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An Empirical and Analytic Study of Stack vs. Heap Cost for Languages with Closures

Report ID:
February 1994
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It has been proposed that allocating procedure activation records on a
garbage collected heap is more efficient than stack allocation.
However, previous comparisons of heap vs. stack allocation have been
over-simplistic, neglecting (for example) frame pointers, or the
better locality of reference of stacks.
We present a comprehensive analysis of all the components of creation,
access, and disposal of heap-allocated and stack-allocated activation
records. Among our results are:
Although stack frames are known to have a better cache read-miss rate than
heap frames, our simple analytical model (backed up by simulation
results) shows that the difference is too trivial to matter.
* The cache write-miss rate of heap frames is very high; we show that
a variety of miss-handling strategies (exemplified by specific modern
machines) can give good performance, but not all can.
* The write-miss policy of the primary cache is much more important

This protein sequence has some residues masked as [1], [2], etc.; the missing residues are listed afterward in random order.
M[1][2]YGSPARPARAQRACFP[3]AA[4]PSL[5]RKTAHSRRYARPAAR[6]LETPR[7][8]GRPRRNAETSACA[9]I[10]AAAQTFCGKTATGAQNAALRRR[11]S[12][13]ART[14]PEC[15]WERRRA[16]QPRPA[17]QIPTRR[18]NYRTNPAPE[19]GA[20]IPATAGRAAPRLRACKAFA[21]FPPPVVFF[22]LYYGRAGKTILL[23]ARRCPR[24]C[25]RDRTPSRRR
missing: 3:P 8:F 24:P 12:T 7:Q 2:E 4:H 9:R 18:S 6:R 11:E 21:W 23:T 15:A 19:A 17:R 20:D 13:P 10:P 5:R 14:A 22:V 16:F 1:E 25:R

than the write-miss policy of the secondary cache.
* Stacks restrict the flexibility of closure representations
(for higher-order functions) in important (and costly) ways.
* The extra load placed on the garbage collector by heap-allocated frames
is very small.
* The demands of modern programming languages make stacks quite
complicated to implement efficiently and correctly.
Overall, the execution cost of stack-allocated and heap-allocated frames
is very similar; but heap frames are simpler to implement and
allow very efficient first-class continuations (call/cc).

This technical report has been published as
Empirical and Analytic Study of Stack versus Heap Cost for
Languages with Closures. Zhong Shao and Andrew W. Appel, Journal of Functional Programming
6(1) 47-74, 1996.
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